Narratives

The Soul of a Hummingbird

I dedicate this poem to my grandmother, Carmen Elida Prince (Tita), and all the Abuelas who have had the courage and resolve to fight for the happiness of their family.   She taught me to never allow boundaries to limit my dreams.  She was courageous, and even when fear overwhelmed her, she always followed her heart.  She had dreams for her family, though she rarely dreamed for herself.

She was a paradox.  Abused by both of her husbands, she struggled to find her voice  to stand up for herself.  Too afraid of her first husband, mi abuelo Don Luis Covarrubias, she let the love of her life, Miguel Angel, slip away.  Yet, when her husband’s abuse threatened her children, she emerged on her own power and, without a penny to her name, went in search of a better life.

She was kind, gentle, and generous, yet vicious and fierce when it came to protecting someone she loved.  She was about 18 and had already married her first husband.  My abuelo had given Tita money to buy a cashmere sweater she had seen and liked.  Her younger brother, tio Miguel, accompanied her to the department store.  She was delighted with her sweater.  According to tio Miguel, on the way back home, they came upon a woman that was sitting on the sidewalk with a baby in her arms.  It was a cool evening, and Tita noticed that they were not wearing anything warm.  Without hesitation, she grabbed the cashmere sweater and handed it to the woman, along with money.  My uncle stared at Tita incredulously, thinking my abuelo was going to get very upset when he found out that Tita had given the expensive sweater away.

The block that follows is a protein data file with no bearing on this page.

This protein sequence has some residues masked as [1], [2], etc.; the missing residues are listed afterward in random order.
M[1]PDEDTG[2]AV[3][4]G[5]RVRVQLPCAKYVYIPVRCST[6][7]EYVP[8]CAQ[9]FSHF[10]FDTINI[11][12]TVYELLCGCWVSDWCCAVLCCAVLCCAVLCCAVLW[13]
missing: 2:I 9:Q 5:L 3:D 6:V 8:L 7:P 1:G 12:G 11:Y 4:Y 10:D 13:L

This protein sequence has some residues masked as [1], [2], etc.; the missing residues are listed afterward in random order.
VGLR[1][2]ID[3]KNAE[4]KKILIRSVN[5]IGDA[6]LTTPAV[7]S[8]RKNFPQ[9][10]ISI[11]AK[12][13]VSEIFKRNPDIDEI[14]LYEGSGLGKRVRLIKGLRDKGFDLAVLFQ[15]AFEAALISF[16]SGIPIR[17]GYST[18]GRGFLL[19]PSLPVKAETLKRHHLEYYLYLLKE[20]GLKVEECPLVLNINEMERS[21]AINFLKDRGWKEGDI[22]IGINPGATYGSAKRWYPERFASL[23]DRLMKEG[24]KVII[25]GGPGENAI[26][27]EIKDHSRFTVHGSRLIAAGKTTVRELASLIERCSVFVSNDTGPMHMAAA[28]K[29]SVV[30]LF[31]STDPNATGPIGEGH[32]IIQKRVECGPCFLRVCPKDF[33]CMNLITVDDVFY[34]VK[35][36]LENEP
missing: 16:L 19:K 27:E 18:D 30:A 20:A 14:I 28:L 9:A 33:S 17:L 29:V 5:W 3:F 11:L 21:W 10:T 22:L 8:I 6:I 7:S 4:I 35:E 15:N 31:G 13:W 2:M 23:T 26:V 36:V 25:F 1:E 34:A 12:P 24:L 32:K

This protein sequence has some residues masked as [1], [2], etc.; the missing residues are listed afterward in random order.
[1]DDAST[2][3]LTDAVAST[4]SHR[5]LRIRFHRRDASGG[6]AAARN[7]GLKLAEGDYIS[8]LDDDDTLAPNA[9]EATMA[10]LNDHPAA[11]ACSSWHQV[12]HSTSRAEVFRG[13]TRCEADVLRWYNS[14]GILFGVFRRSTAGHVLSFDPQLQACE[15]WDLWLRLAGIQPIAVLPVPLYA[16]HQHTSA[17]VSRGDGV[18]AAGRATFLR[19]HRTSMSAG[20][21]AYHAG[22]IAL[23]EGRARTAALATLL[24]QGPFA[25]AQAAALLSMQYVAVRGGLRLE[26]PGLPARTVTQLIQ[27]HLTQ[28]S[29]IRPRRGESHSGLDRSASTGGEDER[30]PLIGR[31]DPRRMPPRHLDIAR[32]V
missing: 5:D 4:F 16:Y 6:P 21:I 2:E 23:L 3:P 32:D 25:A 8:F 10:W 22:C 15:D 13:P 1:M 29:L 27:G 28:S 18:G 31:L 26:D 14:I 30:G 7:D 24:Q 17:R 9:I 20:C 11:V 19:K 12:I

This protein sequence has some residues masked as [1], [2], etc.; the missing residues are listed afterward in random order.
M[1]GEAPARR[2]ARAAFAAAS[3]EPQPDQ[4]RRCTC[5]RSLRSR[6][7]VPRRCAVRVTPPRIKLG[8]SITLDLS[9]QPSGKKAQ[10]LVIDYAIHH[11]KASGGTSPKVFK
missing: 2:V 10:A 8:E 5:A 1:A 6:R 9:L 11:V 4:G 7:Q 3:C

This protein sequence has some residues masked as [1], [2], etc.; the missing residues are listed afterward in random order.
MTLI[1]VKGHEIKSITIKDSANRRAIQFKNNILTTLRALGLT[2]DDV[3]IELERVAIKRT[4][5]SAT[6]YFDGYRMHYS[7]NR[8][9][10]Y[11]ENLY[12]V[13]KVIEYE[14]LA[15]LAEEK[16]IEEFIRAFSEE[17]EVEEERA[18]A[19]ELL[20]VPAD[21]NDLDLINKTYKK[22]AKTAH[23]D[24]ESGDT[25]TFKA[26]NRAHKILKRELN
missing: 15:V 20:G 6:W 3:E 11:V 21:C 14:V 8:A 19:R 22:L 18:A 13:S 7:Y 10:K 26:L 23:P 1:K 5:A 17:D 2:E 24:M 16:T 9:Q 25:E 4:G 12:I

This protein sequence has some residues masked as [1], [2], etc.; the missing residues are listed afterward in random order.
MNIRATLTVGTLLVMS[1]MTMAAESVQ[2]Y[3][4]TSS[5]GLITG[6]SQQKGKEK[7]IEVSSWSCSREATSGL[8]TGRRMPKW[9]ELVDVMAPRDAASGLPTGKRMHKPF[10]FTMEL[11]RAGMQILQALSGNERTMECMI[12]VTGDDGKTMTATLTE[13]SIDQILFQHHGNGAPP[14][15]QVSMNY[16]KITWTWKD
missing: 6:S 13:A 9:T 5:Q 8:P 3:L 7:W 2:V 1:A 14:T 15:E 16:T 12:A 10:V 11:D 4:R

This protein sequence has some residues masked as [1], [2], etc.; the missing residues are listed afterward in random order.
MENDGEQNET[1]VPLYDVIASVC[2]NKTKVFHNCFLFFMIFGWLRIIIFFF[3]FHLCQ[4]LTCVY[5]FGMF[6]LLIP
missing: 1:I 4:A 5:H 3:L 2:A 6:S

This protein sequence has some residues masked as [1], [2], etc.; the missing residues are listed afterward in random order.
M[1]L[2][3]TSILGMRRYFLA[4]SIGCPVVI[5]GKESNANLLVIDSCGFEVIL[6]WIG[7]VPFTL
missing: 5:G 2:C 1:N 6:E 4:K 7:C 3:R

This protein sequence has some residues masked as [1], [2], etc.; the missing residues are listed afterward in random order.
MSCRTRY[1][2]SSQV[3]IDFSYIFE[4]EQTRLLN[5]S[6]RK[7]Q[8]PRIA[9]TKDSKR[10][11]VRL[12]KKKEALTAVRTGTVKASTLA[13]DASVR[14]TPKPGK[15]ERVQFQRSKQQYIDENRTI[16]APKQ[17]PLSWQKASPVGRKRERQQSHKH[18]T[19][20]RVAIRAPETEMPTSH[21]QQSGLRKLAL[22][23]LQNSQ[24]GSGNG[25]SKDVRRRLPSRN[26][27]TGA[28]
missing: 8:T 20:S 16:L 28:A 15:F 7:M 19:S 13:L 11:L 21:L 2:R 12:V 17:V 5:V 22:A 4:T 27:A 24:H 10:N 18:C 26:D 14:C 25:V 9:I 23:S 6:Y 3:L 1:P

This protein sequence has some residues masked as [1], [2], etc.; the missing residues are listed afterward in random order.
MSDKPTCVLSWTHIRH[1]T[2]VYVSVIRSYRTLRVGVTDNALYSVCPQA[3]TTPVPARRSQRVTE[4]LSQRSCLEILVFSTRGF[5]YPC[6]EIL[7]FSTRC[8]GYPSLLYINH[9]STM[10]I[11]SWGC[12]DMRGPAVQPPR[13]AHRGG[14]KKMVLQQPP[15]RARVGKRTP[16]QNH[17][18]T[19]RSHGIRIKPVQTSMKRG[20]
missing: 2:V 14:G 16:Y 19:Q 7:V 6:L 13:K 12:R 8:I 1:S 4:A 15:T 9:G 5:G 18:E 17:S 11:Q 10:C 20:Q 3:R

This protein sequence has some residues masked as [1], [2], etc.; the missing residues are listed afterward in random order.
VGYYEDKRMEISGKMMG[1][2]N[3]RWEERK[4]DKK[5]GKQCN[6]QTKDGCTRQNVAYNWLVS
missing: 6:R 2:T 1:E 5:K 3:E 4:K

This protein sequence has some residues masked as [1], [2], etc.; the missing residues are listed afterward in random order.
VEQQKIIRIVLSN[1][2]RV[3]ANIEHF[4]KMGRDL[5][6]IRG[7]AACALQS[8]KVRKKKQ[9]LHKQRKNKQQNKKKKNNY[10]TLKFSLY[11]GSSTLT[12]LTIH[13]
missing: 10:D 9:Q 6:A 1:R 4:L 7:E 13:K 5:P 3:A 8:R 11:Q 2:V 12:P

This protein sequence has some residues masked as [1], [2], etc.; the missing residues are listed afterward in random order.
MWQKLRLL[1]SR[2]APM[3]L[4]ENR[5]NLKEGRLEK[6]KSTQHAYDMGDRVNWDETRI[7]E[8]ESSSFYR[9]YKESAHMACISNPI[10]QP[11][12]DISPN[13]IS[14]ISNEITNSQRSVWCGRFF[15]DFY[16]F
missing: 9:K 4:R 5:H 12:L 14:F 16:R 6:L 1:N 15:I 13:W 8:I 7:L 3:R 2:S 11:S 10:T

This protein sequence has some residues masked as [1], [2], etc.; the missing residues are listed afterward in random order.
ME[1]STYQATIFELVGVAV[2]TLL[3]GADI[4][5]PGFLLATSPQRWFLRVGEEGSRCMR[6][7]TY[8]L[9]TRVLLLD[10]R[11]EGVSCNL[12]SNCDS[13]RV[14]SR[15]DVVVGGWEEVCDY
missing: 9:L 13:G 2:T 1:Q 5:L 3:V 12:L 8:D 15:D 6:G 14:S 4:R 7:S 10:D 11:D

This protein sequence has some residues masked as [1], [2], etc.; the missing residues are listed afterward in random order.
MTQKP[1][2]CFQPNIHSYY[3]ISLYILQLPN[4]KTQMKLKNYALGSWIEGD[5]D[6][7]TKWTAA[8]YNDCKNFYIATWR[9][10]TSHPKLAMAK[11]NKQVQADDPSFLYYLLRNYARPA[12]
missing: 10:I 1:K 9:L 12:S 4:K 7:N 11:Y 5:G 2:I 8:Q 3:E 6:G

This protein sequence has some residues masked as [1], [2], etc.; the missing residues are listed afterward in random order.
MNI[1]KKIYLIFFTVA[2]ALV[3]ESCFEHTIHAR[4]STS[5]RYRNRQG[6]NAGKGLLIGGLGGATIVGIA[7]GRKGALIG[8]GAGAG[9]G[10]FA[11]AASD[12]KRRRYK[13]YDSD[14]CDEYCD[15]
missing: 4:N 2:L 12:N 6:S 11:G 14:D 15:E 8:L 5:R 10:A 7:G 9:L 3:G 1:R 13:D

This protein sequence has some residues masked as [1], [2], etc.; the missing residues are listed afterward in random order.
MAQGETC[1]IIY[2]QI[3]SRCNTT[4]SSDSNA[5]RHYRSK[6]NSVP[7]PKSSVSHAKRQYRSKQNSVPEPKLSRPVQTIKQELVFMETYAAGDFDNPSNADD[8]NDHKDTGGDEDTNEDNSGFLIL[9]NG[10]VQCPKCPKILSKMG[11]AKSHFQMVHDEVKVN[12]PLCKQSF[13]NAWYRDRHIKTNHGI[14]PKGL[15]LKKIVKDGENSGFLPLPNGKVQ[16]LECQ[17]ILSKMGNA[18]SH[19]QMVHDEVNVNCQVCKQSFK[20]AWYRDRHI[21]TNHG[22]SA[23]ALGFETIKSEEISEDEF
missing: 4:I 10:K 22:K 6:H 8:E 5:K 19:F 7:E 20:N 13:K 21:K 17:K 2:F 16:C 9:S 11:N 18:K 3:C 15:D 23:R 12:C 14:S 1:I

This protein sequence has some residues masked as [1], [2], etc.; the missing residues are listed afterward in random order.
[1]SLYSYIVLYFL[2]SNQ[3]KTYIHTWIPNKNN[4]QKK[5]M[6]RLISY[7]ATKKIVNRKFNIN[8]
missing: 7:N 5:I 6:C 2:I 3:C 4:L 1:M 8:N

On another occasion, Tita had gone out to the Mercado with her sister, my tia Mary.  They had gone to purchase a can of sardines.  As they were walking back home, a passerby grabbed my tia Mary’s butt.  All of a sudden, Tita heard my tia yell, “Cabron, hijo de la chingada!” In seconds, Tita got wind of what the jerk had done, and without anticipation, jabbed the open can of sardines into the side of his face and proceeded to scrape the can with the jagged edges down his face.

Within the confinements of her life, she found the freedom to be.  She didn’t take shit from anyone, and yet she took a lot of shit.  She was abused, silenced, and overpowered, yet she was resilient, loud, and powerful.  No matter how difficult her life experiences, she never succumbed her spirit to the suffering.

The more she aged, the more youthful and vivacious she became.  She always wore bright, bold colors with matching jewelry.  She never missed her routine pedicure and manicure, and she wasn’t afraid of reds and fuchsias.  Her eyebrows were tattooed, and even though they could only merit the label of peach fuzz, she insisted she get them waxed every two weeks.  She loved to eat but had cooked enough in her lifetime, so she was always insisting we go out.

As she became older, her spirit was no longer buried under the mud of oppression, abuse, guilt, and expectations.  I saw her transform into who she was meant to be.   For all of this and more, she inspired me to find mi alma de colibri.

Hummingbird   (Colibrí)

Boldly dancing against the still azure

flying jewels dispersing scents

of nectar sweet

Wings of kaleidoscope whispering hope into the air

untamed dreams manifested in every

flower’s DNA

It can never survive in a cage, its wings would suffocate

Emerging entirely on its own power

It colors the soul of spring

Colibrí

Valientemente baila entre la calma del azul celeste

Joyas volando que van perfumando

de nectar azucarado

Alas de caleidoscopio susurrando esperanza en el aire

Sueños indomables se manifiestan en el

ADN de cada flor

Nunca sobreviviría en una jaula, sus alas se sofocarían

Emergiendo de su propia fuerza

Colorea el alma de primavera

1 comment on “The Soul of a Hummingbird

  1. Definitely my favorite poem. What a perfect one to start this amazing adventure with!

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